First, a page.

Anthromes   The Global Ecological Patterns Created by Humans


Frequently Asked Questions


Q: What are Anthromes? (Anthropogenic Biomes, Human Biomes)
Q: What are Biomes?

Q: Are biomes obsolete?

Q: What is the difference between Anthromes versions 1 and 2, and why distinguish between them?
Q: What are Seminatural anthromes?
Q: What are Anthrome "Levels"?
Q: What are "Human Systems"?
Q: Are there marine and aquatic anthromes?


Q: What are Anthromes? (Anthropogenic Biomes, Human Biomes)
A: Anthromes, also known as Anthropogenic Biomes, or Human Biomes, are the globally significant ecological patterns created by sustained interactions between humans and ecosystems, including urban, village, cropland, rangeland and seminatural anthromes.  Just as the classic biomes are formed by global patterns of climate, anthromes are formed by global patterns in human populations and their use of land over the long-term.  The term was originated by Erle Ellis and Navin Ramankutty in 2007 in their paper in Frontiers in Ecology and the Environment as a more comprehensive way to integrate humans into global ecology. Anthropogenic Biomes entry at Encyclopedia of Earth.
Q: What are Biomes?
A: Biomes are fundamental units of biology and ecology, representing globally significant patterns of life across the biosphere.  In the classic definition of biomes, these are tropical rainforests, grasslands, deserts and other ecosystems defined by global patterns in climate.  Biomes entry at Encyclopedia of Earth.
Q: Are biomes obsolete?
A: No. Even though humans have transformed most of the terrestrial biosphere into anthromes, biomes remain useful both as a basic concept in biology and ecology (globally-significant large-scale units of ecosystem form and function- anthromes are merely "anthropogenic biomes") and because the classic biomes defined by climate are still useful global units for ecology, differentiating profound global variations in ecosystem form and function, including biodiversity and primary productivity.
Q: What is the difference between Anthromes versions 1 and 2, and why distinguish between them?
A: Anthromes version 1 represents the first classification of globally significant ecological patterns created by humans.  Anthromes 1 classification used statistical methods (two-step cluster analysis) to identify and map anthromes using global data for human population density, land use and land cover, resulting in an empirical classification consisting of 21 anthrome classes, three of them wildAnthromes version 2 is based on the patterns identified in version 1, but simplified to 19 anthrome classes (2 of them wild) and classifies anthromes based on human population density and land use data using standard rules that allow consistent classification across time periods.  While the identity of Anthromes v1 classes are more strongly linked to empirical analysis of global data, making them more objective, their identification cannot be made consistent across datasets (their identities are optimized to the data itself), so Anthromes v2 classification (or another similar method) is required to facilitate analysis of historical changes in the biosphere.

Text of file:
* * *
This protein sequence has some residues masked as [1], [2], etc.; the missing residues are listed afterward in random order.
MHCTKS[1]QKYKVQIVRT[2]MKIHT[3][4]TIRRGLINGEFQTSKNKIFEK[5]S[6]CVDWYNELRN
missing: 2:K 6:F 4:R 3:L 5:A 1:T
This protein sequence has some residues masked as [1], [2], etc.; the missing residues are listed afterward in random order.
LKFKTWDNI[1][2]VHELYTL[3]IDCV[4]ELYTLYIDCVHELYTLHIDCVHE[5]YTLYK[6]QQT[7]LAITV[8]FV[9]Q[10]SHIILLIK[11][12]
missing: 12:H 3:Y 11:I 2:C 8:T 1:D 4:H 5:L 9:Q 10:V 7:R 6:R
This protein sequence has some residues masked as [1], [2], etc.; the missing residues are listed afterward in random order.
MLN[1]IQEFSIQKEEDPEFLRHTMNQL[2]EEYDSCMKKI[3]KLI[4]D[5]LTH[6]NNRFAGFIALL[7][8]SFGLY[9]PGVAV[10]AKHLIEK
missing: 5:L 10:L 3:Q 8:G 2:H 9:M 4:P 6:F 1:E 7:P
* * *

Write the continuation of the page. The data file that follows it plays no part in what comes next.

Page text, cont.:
Q: What are Seminatural anthromes?
A: Seminatural anthromes are created when humans use land at relatively low levels (<20% of land used for crops, pasture or urban).  This Anthrome level was added in Anthromes version 2, building on the Forested anthrome level identifed in Anthromes version 1, which had relatively low levels of use, but adding lightly used anthromes without forest cover as well (Seminatural treeless and barren lands).
Q: What are Anthrome "Levels"?
A: Anthrome Levels ("groups" in Anthromes v1) are broad categories comprising multiple anthrome classes.  For example, Villages are an anthrome level, comprised of rice villages, rainfed villages, irrigated villages, and so forth.
Q: What are "Human Systems"?
A: Human systems emerge from human interactions. As individuals, and even as populations, humans are just another species. Human systems, on the other hand, represent the integrated effects of humans interacting with each other at scales capable of forcing changes in the atmosphere, lithosphere, biosphere and other earth systems. Human systems have emerged as new primary earth systems, both by dramatically altering preexisting natural processes and more importantly, by introducing a host of new earth system-processes entirely novel to the earth system.
Q: Are there marine and aquatic anthromes?
A: While it might be possible to classify and map human influences on marine and other aquatic ecosystems, in the case of marine ecosystems, they are too dynamic, changing with currents and seasons, to map as static biomes- the ideal classification and mapping of marine biomes is dynamic, changing over time- and recently this has been accomplished using remote sensing of the oceans.